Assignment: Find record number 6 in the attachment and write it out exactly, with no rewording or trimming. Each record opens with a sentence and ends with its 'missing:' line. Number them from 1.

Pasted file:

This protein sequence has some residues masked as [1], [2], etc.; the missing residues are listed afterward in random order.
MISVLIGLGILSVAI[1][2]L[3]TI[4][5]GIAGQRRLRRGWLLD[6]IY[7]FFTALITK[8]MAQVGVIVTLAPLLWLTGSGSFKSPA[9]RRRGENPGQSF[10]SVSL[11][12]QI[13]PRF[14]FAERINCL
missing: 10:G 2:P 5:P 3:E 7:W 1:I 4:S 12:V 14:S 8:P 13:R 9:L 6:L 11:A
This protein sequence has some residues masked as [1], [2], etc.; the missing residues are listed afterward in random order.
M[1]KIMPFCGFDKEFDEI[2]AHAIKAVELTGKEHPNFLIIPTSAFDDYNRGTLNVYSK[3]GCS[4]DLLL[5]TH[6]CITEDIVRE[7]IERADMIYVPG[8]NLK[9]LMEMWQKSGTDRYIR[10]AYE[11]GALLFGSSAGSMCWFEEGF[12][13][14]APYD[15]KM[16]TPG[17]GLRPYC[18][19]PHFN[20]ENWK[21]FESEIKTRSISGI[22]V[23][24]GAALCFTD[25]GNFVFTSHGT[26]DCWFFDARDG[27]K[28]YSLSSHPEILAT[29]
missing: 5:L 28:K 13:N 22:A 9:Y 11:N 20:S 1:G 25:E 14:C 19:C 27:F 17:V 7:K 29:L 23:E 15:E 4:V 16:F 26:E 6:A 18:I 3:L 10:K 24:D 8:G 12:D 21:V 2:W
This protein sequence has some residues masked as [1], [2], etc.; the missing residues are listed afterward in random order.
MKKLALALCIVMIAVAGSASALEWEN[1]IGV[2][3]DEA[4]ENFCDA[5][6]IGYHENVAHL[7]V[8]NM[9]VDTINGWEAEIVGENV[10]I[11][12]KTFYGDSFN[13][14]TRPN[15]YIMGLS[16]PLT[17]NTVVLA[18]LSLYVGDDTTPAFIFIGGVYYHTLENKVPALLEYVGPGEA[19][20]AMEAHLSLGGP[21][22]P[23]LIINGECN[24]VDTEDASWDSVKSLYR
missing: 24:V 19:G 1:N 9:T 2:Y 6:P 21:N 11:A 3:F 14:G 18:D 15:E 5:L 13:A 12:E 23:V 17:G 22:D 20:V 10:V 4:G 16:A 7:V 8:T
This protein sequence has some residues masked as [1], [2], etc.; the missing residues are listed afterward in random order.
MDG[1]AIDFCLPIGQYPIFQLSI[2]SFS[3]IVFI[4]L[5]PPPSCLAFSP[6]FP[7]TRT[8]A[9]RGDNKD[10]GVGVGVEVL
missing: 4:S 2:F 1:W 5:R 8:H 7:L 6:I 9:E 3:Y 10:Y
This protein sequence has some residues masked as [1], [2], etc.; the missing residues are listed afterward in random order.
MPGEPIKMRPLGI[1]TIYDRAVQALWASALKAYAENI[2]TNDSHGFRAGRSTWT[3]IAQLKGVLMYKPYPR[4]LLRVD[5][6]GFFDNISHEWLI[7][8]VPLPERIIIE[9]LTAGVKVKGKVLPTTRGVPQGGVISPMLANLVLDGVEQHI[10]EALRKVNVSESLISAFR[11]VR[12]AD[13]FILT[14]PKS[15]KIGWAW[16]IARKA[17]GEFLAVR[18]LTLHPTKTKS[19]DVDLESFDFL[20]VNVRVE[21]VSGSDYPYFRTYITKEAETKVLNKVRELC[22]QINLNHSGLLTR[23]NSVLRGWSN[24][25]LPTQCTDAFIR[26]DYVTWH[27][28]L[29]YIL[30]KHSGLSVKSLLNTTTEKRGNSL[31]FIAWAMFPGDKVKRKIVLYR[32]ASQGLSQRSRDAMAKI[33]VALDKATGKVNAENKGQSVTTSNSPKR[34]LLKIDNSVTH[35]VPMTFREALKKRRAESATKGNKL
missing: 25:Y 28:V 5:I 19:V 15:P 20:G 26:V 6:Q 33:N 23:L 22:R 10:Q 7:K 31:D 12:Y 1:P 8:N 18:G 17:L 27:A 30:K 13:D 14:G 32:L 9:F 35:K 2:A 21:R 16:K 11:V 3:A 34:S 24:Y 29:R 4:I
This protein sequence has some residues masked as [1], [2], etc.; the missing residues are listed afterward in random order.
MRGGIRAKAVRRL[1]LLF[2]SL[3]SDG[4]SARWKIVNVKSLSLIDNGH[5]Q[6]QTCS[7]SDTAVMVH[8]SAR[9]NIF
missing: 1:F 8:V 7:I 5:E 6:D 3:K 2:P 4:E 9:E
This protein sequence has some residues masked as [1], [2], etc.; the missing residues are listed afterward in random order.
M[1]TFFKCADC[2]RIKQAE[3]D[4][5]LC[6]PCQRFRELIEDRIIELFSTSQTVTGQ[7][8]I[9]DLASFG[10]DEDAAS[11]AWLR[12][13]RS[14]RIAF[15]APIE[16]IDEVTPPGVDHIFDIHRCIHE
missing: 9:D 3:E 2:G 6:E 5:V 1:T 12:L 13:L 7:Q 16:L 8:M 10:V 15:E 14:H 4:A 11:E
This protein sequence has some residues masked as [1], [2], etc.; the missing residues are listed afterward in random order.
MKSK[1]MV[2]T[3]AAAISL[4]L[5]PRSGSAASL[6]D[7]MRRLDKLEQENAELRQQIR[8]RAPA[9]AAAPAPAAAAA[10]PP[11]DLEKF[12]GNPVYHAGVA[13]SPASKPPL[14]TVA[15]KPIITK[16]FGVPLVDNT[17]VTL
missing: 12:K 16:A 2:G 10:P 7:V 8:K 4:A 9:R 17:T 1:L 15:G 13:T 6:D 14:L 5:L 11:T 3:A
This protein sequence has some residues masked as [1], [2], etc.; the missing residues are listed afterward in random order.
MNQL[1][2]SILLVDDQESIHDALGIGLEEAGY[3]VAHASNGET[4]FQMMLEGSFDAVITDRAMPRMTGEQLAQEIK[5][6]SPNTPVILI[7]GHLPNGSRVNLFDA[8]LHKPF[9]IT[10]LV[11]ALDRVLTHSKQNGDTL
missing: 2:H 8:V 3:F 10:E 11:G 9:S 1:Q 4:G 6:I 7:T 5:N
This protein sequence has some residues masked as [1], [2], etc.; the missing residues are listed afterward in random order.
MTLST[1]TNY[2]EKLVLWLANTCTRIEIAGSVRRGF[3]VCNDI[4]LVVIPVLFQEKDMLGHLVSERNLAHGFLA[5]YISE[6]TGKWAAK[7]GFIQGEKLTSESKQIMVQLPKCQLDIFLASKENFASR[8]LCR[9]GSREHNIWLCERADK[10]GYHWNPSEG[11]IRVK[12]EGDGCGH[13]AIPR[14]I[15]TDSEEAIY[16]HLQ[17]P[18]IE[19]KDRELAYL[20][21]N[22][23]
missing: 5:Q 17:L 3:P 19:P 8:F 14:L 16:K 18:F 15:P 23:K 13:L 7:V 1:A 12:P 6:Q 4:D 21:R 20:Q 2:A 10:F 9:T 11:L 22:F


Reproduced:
This protein sequence has some residues masked as [1], [2], etc.; the missing residues are listed afterward in random order.
MRGGIRAKAVRRL[1]LLF[2]SL[3]SDG[4]SARWKIVNVKSLSLIDNGH[5]Q[6]QTCS[7]SDTAVMVH[8]SAR[9]NIF
missing: 1:F 8:V 7:I 5:E 6:D 3:K 2:P 4:E 9:E